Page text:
Are MacBooks Affecting Our Health?

Computer-users around the world are aware of the symptoms that come along with too much screen time - and now they are not letting them go unnoticed.


Computer-users around the world are aware of the symptoms that come along with too much screen time – and now they are not letting them go unnoticed.

With the increasing use of technology at the Academy, it’s no surprise our new Mac Books are being used all day everyday during each class. Although this technology does help to expand our learning, excessive use of our Mac Books and iPads may be starting to affect our health in more ways than one. As many people accuse technology for the cause of certain health problems, many doctors around the world have been researching this upcoming phenomenon to help technology-users avoid specific symptoms associated with too much computer time.

Internist, Svetlana Koga, M.D., is one of the doctors participating in this worldwide research. Koga states, “The technology boom is affecting our health in a major way.” Reflecting on her recent patients, Koga reports noticing many more patients suffering from everyday headaches, eye twitching, carpal tunnel, and insomnia – all of which she believes are connected to nonstop use of technology during the day.


After researching many health risks that derive from technology use, we picked the top three most imperative risks that most Academy girls experience from day to day:


  1. Our Eyes – Our eyes aren’t supposed to focus on something less than 2 feet away from us for a long period of time. Our eyes are better suited to focus on things that are farther away from us. So, looks like staring at our computer screens really aren’t the best things for our eyes. Brisbane optometry professor Nathan Efron states, “I do not consider computer screens “harmful” to our eyes, but I will admit if you use one a lot, you increase your risk of becoming slightly more short-sighted – where your eyes focus well only on close subjects while more distant objects appear blurred.” He goes on to include that this this is more common in children and young adults, as their eyes are still developing. How to Fix: For every hour you find yourself working on your Mac Book either during school or after school, take a 5 minute break from your computer and have your eyes focus on something else. Also, make sure you don’t forget to blink while working on a laptop.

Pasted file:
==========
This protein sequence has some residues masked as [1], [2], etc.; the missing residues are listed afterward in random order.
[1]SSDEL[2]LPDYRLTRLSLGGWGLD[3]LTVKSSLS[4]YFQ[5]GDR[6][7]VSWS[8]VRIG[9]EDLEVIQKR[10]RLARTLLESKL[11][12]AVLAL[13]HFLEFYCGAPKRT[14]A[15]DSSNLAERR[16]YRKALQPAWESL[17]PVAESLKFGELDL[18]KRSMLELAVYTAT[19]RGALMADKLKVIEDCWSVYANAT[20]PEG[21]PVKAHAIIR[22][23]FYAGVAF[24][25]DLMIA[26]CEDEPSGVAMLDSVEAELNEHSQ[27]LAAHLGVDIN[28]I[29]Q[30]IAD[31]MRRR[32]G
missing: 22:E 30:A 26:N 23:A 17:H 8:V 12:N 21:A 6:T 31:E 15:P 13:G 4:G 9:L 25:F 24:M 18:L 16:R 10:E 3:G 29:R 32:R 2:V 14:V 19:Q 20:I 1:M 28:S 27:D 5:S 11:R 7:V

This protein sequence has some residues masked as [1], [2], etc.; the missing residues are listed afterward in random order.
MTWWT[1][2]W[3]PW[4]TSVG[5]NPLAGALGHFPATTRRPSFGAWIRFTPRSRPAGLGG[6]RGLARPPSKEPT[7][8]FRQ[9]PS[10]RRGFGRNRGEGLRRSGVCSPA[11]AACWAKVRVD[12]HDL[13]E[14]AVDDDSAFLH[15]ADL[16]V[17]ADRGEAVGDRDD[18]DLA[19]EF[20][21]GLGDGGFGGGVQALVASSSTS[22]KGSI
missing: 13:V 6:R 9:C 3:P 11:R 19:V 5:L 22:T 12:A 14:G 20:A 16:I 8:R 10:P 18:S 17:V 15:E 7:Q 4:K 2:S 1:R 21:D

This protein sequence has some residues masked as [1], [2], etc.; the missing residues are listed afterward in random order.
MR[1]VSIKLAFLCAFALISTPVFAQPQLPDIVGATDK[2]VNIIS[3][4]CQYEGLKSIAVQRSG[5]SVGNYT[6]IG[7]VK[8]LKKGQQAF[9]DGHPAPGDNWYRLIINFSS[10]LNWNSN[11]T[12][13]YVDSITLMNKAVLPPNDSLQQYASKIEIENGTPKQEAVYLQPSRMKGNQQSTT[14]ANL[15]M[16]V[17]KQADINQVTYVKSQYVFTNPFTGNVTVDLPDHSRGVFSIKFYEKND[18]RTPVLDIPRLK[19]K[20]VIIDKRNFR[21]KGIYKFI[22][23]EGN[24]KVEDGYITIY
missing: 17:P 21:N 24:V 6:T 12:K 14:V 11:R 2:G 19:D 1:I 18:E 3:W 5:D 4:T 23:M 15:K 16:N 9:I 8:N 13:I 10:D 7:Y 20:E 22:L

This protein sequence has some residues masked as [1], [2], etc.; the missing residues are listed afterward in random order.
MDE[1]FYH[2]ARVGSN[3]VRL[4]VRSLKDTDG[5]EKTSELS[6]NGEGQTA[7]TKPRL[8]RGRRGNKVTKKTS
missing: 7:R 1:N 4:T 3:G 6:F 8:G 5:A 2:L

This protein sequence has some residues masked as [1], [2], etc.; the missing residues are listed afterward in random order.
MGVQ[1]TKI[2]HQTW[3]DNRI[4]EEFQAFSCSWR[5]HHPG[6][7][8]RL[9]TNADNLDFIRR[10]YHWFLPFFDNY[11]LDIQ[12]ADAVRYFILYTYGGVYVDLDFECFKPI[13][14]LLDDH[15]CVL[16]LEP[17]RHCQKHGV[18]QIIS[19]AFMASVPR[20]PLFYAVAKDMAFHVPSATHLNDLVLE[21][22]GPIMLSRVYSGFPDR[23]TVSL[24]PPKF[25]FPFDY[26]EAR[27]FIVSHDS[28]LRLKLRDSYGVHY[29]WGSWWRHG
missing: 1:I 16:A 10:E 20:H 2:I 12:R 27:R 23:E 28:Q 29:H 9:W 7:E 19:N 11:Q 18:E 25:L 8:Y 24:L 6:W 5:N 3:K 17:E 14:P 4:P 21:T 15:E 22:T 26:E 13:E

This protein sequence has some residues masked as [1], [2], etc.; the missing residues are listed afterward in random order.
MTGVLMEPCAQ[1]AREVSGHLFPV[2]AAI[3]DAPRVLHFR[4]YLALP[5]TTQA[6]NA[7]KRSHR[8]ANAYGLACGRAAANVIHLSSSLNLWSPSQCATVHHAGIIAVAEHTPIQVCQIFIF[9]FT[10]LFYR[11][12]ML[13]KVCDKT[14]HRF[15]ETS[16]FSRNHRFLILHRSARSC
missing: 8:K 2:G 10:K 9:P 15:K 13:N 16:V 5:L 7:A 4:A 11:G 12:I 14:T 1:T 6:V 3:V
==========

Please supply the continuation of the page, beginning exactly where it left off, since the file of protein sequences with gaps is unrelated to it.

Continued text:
1. Our Brain – Some of the most common symptoms of staring at a computer screen all day are getting headaches and migraines. How to Fix: When you start to feel yourself getting a headache after staring at the computer for a while, stop using the computer and take a break to let your brain and eyes rest.


  1. Our Sleep – We’re all guilty of this – staying up late at night watching Netflix on the computer and never being able to fall asleep five episodes later. Late-night binge watching really CAN hinder your sleep patterns. The University of Maryland Medical Center cites excessive computer use as a definite cause of insomnia. How to Fix: Make sure you limit your amount of technology use at night before you go to bed, so, no more late night Netflix.


Academy girls are also noticing this occurring health phenomenon during the school week and even on the weekends. Sophomore Evelyn Martinez believes that she gets headaches from the Mac that could possibly be stress-related. She explains, “I use my Mac Book every single day in every single one of my classes. I don’t normally get headaches from staring at the screen, but on days where I haven’t gotten enough sleep or am really stressed out, I definitely think I get headaches from my computer.” When asked if she thinks Mac Books will start to affect our health, Martinez says, “I definitely think having more technology will affect our health overtime. Having our Mac Books makes it easier to watch Netflix all night and not get enough sleep.”


Along with Academy girls, people around the world are beginning to notice the irritating symptoms that come along with a day full of staring at a laptop: